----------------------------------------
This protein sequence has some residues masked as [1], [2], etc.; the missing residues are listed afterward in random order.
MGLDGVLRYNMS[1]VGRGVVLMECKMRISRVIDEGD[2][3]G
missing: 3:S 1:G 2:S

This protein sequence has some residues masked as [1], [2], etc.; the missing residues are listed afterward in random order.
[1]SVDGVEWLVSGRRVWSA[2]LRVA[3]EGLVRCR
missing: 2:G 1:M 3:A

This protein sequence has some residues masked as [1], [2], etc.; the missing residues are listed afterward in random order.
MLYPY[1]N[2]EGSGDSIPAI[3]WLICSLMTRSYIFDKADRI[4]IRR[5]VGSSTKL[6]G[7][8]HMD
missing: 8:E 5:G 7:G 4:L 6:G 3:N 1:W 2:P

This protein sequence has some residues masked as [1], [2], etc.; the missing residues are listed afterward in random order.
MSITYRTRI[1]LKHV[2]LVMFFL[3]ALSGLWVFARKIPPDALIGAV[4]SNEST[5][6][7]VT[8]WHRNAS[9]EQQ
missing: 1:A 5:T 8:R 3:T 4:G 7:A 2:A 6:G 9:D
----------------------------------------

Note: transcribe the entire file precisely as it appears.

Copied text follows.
This protein sequence has some residues masked as [1], [2], etc.; the missing residues are listed afterward in random order.
MGLDGVLRYNMS[1]VGRGVVLMECKMRISRVIDEGD[2][3]G
missing: 3:S 1:G 2:S

This protein sequence has some residues masked as [1], [2], etc.; the missing residues are listed afterward in random order.
[1]SVDGVEWLVSGRRVWSA[2]LRVA[3]EGLVRCR
missing: 2:G 1:M 3:A

This protein sequence has some residues masked as [1], [2], etc.; the missing residues are listed afterward in random order.
MLYPY[1]N[2]EGSGDSIPAI[3]WLICSLMTRSYIFDKADRI[4]IRR[5]VGSSTKL[6]G[7][8]HMD
missing: 8:E 5:G 7:G 4:L 6:G 3:N 1:W 2:P

This protein sequence has some residues masked as [1], [2], etc.; the missing residues are listed afterward in random order.
MSITYRTRI[1]LKHV[2]LVMFFL[3]ALSGLWVFARKIPPDALIGAV[4]SNEST[5][6][7]VT[8]WHRNAS[9]EQQ
missing: 1:A 5:T 8:R 3:T 4:G 7:A 2:A 6:G 9:D